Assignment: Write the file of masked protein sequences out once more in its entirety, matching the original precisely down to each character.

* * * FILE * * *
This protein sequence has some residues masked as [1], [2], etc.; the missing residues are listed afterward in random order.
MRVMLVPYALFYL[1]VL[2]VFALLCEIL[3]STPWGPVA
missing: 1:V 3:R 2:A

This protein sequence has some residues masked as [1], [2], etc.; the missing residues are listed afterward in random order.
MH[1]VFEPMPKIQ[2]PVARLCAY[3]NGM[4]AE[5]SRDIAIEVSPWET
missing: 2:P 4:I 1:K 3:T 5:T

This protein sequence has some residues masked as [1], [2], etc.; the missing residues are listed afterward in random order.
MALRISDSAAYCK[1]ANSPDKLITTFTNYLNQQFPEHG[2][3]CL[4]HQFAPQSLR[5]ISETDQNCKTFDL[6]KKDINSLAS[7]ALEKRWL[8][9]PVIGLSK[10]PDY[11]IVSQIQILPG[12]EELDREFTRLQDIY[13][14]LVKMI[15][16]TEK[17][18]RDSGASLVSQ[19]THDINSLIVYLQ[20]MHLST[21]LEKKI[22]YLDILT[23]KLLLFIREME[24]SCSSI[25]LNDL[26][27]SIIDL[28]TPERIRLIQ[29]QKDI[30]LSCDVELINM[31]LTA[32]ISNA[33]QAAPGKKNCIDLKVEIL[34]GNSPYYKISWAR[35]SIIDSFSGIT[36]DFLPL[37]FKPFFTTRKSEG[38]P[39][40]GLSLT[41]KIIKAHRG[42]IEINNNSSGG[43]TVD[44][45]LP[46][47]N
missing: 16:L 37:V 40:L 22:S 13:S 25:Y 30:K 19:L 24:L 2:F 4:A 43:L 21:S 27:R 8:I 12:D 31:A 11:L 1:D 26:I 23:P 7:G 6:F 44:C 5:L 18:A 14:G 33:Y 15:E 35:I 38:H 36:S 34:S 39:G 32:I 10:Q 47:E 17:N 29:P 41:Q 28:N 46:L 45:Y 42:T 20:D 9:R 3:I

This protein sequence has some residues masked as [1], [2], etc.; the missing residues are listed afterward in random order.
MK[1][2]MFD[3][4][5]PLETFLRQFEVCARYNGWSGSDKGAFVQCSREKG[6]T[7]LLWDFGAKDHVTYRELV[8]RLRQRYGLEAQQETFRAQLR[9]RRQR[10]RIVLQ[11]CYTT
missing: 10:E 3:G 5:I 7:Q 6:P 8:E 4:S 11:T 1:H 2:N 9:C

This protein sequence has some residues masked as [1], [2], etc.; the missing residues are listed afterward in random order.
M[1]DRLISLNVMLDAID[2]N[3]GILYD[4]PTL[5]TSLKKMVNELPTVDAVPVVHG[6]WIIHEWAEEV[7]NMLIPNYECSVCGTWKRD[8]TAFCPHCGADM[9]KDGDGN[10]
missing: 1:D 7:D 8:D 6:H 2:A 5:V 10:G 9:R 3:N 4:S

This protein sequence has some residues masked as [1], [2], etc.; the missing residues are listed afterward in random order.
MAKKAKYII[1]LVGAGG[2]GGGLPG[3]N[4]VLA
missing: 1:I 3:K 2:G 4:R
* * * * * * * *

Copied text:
This protein sequence has some residues masked as [1], [2], etc.; the missing residues are listed afterward in random order.
MRVMLVPYALFYL[1]VL[2]VFALLCEIL[3]STPWGPVA
missing: 1:V 3:R 2:A

This protein sequence has some residues masked as [1], [2], etc.; the missing residues are listed afterward in random order.
MH[1]VFEPMPKIQ[2]PVARLCAY[3]NGM[4]AE[5]SRDIAIEVSPWET
missing: 2:P 4:I 1:K 3:T 5:T

This protein sequence has some residues masked as [1], [2], etc.; the missing residues are listed afterward in random order.
MALRISDSAAYCK[1]ANSPDKLITTFTNYLNQQFPEHG[2][3]CL[4]HQFAPQSLR[5]ISETDQNCKTFDL[6]KKDINSLAS[7]ALEKRWL[8][9]PVIGLSK[10]PDY[11]IVSQIQILPG[12]EELDREFTRLQDIY[13][14]LVKMI[15][16]TEK[17][18]RDSGASLVSQ[19]THDINSLIVYLQ[20]MHLST[21]LEKKI[22]YLDILT[23]KLLLFIREME[24]SCSSI[25]LNDL[26][27]SIIDL[28]TPERIRLIQ[29]QKDI[30]LSCDVELINM[31]LTA[32]ISNA[33]QAAPGKKNCIDLKVEIL[34]GNSPYYKISWAR[35]SIIDSFSGIT[36]DFLPL[37]FKPFFTTRKSEG[38]P[39][40]GLSLT[41]KIIKAHRG[42]IEINNNSSGG[43]TVD[44][45]LP[46][47]N
missing: 16:L 37:V 40:L 22:S 13:S 25:Y 30:K 19:L 24:L 2:F 4:A 43:L 21:S 27:R 8:I 12:D 31:A 11:L 1:D 26:I 23:P 7:G 6:F 44:C 5:L 18:A 14:G 33:Y 15:E 35:I 38:H 36:S 34:S 39:G 32:I 10:Q 47:E 17:N 29:P 41:Q 28:N 46:L 45:Y 42:T 20:D 9:R 3:I

This protein sequence has some residues masked as [1], [2], etc.; the missing residues are listed afterward in random order.
MK[1][2]MFD[3][4][5]PLETFLRQFEVCARYNGWSGSDKGAFVQCSREKG[6]T[7]LLWDFGAKDHVTYRELV[8]RLRQRYGLEAQQETFRAQLR[9]RRQR[10]RIVLQ[11]CYTT
missing: 10:E 3:G 5:I 7:Q 6:P 8:E 4:S 11:T 1:H 2:N 9:C

This protein sequence has some residues masked as [1], [2], etc.; the missing residues are listed afterward in random order.
M[1]DRLISLNVMLDAID[2]N[3]GILYD[4]PTL[5]TSLKKMVNELPTVDAVPVVHG[6]WIIHEWAEEV[7]NMLIPNYECSVCGTWKRD[8]TAFCPHCGADM[9]KDGDGN[10]
missing: 1:D 7:D 8:D 6:H 2:A 5:V 10:G 9:R 3:N 4:S

This protein sequence has some residues masked as [1], [2], etc.; the missing residues are listed afterward in random order.
MAKKAKYII[1]LVGAGG[2]GGGLPG[3]N[4]VLA
missing: 1:I 3:K 2:G 4:R